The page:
Meeting Report January 2022
On Friday 28 January 2022, we were finally able restart a monthly programme of meetings after an almost two year absence. During the covid induced break we made the decision to change the meeting day and time to Friday afternoons at 2.00pm, but we had no idea how popular this change would prove. We were pleased therefore, to welcome an audience of forty one people, who expressed their delight at once again being able to attend meetings. Covid precautions were in place and will remain for the foreseeable future.
Our restart meeting was an illustrated lecture by Jacki & Bob Lawrence entitled "Leeds During World War Two". Jacki began the talk by thanking John Best who had provided the original material for the talk. As the talk progressed, drawing on information from diaries, memories and documented evidence, it became apparent that this was a subject close to the heart of the audience, many of whom had family members who were involved in the conflict.
Beginning with the words of Neville Chamberlain on September 3rd 1939 as war on Germany was declared, Jacki described how the war progressed in Leeds starting with the evacuation of children which occurred on the 1st of September, even before war had been declared. Using many images she talked about rationing, government booklets for recipes and "make do and mend", air raid shelters, and gas masks. The audience was highly amused if not a little shocked at the images of baby's gas masks and an unusual gas and bomb proof pram. She also covered bombing raids in Leeds including the major raid on the 14/15th March 1941 which destroyed over 200 buildings and left 65 dead.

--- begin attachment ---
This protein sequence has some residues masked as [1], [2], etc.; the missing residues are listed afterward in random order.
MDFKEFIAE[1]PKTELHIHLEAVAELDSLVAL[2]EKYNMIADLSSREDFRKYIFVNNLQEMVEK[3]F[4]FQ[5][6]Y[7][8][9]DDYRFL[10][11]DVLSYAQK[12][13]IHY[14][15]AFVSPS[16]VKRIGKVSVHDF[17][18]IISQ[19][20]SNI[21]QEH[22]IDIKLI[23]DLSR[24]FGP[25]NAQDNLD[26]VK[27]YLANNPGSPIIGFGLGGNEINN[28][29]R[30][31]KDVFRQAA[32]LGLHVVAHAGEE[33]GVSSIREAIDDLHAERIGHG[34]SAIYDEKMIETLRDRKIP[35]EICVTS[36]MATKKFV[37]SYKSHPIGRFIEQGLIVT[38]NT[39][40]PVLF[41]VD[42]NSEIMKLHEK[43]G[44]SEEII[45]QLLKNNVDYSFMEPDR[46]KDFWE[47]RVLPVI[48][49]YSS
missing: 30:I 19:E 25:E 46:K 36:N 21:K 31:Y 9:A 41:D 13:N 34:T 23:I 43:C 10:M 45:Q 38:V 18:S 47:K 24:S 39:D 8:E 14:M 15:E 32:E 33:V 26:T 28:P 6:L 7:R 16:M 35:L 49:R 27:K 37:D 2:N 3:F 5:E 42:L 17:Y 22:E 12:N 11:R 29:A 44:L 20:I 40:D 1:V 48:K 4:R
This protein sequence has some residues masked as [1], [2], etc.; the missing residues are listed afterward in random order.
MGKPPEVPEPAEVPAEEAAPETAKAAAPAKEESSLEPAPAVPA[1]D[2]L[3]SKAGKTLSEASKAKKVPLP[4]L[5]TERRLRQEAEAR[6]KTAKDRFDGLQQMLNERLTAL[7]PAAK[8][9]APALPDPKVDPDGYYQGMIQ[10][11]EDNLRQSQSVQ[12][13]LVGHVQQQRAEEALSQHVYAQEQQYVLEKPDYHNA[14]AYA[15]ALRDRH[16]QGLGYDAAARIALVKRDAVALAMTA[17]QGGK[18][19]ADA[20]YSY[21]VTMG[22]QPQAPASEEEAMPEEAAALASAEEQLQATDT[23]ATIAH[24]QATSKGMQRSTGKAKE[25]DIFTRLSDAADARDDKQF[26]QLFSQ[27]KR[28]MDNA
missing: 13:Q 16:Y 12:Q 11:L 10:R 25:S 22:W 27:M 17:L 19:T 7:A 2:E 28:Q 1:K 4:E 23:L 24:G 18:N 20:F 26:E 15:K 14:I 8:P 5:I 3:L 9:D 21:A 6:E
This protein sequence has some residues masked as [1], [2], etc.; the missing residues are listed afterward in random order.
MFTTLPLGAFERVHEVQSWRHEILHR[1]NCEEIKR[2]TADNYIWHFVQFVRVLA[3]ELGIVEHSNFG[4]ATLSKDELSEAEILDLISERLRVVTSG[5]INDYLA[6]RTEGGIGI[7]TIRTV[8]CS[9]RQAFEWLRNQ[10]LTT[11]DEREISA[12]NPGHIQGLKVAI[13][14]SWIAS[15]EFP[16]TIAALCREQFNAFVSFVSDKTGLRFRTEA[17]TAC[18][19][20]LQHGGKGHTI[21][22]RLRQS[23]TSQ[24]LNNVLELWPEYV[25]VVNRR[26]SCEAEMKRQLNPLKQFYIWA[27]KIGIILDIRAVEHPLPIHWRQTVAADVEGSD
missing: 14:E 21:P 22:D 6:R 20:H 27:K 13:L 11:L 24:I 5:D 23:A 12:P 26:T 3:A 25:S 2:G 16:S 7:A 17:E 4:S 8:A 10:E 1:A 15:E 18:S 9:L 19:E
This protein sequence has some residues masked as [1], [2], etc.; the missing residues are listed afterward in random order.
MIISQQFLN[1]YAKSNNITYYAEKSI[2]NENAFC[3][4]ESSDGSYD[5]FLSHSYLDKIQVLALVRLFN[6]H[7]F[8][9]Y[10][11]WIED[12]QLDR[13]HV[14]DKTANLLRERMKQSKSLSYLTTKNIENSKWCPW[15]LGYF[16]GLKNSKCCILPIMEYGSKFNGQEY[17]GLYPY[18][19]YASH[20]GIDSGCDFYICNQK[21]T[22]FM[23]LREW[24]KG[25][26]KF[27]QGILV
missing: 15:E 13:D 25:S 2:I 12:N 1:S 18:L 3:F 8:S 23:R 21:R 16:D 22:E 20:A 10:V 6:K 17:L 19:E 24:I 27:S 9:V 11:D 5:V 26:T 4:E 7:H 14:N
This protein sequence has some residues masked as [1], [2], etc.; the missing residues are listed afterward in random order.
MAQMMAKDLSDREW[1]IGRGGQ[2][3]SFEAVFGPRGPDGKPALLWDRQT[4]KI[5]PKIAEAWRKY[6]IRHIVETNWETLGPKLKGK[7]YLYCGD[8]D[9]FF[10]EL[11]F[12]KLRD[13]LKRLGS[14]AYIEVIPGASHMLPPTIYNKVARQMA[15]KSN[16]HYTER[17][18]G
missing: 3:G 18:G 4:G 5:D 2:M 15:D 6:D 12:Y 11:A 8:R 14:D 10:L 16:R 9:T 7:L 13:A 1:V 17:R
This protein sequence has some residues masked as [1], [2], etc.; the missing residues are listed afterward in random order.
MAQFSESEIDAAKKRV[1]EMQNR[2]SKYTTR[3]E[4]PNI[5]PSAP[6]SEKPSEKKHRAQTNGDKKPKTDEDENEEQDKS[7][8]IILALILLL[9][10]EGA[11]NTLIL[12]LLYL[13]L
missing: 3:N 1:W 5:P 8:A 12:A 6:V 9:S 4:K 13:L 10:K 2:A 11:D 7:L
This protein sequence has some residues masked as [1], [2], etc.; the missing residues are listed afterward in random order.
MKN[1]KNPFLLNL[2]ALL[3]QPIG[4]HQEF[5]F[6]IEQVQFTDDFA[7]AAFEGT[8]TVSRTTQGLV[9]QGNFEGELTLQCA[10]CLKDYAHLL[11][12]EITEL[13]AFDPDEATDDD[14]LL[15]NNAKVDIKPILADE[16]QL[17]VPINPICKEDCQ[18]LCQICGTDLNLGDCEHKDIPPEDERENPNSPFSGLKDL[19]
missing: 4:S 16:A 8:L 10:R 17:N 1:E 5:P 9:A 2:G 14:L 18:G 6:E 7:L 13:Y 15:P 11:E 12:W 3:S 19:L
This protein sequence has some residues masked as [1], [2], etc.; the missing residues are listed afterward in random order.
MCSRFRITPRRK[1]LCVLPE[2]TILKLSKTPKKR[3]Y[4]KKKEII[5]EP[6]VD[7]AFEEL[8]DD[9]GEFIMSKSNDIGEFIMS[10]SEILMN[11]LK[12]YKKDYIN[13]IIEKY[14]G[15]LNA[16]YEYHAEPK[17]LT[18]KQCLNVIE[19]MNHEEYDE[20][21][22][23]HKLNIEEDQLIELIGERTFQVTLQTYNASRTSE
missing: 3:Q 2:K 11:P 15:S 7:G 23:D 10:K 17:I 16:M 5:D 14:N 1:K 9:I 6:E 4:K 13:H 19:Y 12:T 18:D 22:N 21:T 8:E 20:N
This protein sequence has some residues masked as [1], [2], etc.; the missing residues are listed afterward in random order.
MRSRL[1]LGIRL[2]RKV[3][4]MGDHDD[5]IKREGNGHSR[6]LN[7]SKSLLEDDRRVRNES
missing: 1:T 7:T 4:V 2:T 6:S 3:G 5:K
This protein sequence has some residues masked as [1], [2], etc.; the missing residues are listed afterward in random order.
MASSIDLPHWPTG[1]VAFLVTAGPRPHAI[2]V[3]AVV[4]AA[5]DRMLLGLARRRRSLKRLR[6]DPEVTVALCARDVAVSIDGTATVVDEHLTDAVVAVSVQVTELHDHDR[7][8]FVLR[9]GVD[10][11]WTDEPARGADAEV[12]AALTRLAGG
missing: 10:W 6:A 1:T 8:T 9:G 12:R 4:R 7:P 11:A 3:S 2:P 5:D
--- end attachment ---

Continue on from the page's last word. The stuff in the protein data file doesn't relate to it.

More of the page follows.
Moving on to industry's response to the war, she described how different industries had changed production from making commercial goods to producing ammunition, tanks, uniforms, aircraft, everything in fact required to support the war effort. People were particularly intrigued at the story of Waddington's printing firm making Monopoly games and hiding maps etc, which were distributed to prisoner of war camps, thus aiding the escape of many British and Allied POW servicemen.
Jacki also talked about the situation in the city regarding the medical facilities which were made available, including using Armley and Bramley baths as first aid posts and Harewood House and Lotherton Hall becoming military hospitals. The images of double decker buses converted to mobile first aid posts provoked much interest.
Finally she concluded with the story of pilot Arthur Louis Aaron the only Leeds man to be awarded a Victoria cross during the conflict.
The talk was followed by a lively discussion amongst the audience with many keen to share their own, or their parent's memories and experiences. Two particular stories were of real interest, the Leeds headmaster who became Montgomery's interpreter in Germany, and the female conscientious objector who went to Germany after the war to support the relief effort.
This turned out to be a thought provoking and interesting talk
The next meeting on Friday 25th February will be an illustrated talk by Jane Ellis entitled "Around the UK in Classic Railway Posters"
Photo: This Spitfire was gifted to the RAF with money raised by employees
and Directors of Montague Burton Ltd. It was seconded to a Polish squadron
and flew many sorties over France, with some of its pilots being awarded
the French Cruex de Guerre. It later served as a training aircraft in
the Canadian Air Force and crashed on landing during a training exercise.